Tuesday, July 13, 2010


First, a bit of a rant and then on to what I want to talk about.

I'm reading a novel right now by a best-selling author of many books. This is the first one I've read of hers. The writing is good, I'm pretty sure the story will eventually be good, but I'm so bored with the relationship between these two characters I can hardly stand it.

They have a history. I get it. But every time the storyline seems to be moving to THE STORY, their history is mentioned yet again. I get it already. I'm beginning to believe that this rather thick paperback could have used some serious editing. And frankly, I'm a little concerned about how many scenes might be incorporated later because "sex sells" even if it's gratuitous and has zilch to do with the story. (There has been none up until this point, but it sure looks like the groundwork is being laid . . . so to speak.)

End of rant.

So now . . . are you a writer or what?

I included something from James Scott Bell's The Art of War for Writers a while ago about acting as if you are a successful writer. Not in any kind of prima donna way, but with assurance and confidence. You can read that post here.

In the August 2010 issue of The Writer (a magazine I can usually always get something out of), there's an article where several top-notch authors share the best advice about writing that ever came their way. The price of the issue is worth this article alone.

I've picked one to talk about because I think it's important (and have recently discovered Alafair Burke). Ms. Burke tells readers that the best advice she ever got was to think of herself as a writer. Period.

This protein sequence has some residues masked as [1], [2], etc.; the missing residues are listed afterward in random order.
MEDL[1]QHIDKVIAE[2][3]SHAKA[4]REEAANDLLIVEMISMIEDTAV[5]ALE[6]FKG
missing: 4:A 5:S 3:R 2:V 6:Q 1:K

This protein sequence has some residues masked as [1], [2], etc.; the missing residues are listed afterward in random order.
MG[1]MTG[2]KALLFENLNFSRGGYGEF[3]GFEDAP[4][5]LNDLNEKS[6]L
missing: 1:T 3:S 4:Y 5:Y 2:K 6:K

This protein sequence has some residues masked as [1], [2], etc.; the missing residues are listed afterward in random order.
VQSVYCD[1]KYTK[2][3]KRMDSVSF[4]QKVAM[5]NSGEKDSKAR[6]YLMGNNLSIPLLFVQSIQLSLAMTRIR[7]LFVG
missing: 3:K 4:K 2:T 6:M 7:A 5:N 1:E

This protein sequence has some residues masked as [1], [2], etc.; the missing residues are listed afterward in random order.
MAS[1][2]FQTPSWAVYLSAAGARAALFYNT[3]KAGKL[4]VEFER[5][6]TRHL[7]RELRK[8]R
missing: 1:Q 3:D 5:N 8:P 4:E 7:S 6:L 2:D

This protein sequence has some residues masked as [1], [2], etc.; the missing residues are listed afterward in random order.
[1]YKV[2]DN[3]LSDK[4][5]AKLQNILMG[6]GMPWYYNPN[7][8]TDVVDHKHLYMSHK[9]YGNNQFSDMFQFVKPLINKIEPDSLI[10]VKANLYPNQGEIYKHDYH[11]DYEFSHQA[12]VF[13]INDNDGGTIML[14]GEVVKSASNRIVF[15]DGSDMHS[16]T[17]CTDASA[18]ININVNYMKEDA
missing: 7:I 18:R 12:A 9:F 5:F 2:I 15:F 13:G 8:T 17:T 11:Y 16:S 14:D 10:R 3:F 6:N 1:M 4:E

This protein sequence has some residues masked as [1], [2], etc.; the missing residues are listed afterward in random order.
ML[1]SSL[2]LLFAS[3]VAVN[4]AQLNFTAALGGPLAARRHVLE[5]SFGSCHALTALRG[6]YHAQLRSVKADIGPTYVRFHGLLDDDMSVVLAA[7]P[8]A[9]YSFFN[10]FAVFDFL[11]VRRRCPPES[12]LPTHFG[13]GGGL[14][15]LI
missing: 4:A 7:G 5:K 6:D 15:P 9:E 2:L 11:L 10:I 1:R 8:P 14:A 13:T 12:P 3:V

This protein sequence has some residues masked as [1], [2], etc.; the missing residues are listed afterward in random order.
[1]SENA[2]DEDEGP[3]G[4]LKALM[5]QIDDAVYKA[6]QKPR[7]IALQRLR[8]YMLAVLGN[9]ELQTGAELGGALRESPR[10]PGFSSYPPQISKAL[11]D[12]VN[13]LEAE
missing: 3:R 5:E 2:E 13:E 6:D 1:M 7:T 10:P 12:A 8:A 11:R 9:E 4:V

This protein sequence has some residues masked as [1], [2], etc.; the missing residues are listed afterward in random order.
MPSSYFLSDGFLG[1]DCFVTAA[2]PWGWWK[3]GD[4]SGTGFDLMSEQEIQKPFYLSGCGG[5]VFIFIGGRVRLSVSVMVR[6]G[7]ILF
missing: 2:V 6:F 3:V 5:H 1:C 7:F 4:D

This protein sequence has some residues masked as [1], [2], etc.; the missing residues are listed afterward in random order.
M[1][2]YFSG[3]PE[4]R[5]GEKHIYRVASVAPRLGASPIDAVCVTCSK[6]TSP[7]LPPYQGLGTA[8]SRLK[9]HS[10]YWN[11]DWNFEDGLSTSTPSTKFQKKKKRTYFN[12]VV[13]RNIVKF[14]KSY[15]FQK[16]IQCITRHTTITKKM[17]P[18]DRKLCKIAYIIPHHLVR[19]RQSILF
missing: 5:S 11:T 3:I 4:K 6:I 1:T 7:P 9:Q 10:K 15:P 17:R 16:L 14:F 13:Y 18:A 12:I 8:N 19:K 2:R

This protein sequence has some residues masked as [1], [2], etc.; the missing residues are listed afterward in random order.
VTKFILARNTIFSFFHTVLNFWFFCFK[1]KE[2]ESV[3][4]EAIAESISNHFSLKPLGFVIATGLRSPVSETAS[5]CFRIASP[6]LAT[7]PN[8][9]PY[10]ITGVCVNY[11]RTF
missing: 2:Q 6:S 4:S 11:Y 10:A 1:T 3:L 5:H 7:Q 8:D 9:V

If you don't treat yourself seriously, who will? I know of a wonderful best-selling inspirational author whose husband still thinks of them as "those little stories" his wife writes. Um . . . what?

We can begin to feel silly if we're not agented or published or selling screenplays or having people write us enormous checks for doing what we love to do. We get uncomfortable seeing ourselves as writers because we're a little lower on the writing pyramid, and it's a long way up. So, we let other things mess us up. We feel guilty for the time and effort this job requires.

My friend and critique partner, Kelly Irvin, once commented about how difficult it was for her to spit out the words that she was a writer. Her first book was published this year, with a second contract from the same publisher, and a two-book contract just in from another publisher. I think, for Kelly, it's a little more real now.

But what about the rest of us?

Repeat after me, "I am a writer. I am a writer. I am a writer."

(By the way, Sue Grafton said the best advice she ever received was, "Park your butt at your desk and get on with it.")

CR: Aha! You thought I might slip. Nope. No way. Unless I decide I really, really like this book, it's not gonna show up here.

It's all better with friends.

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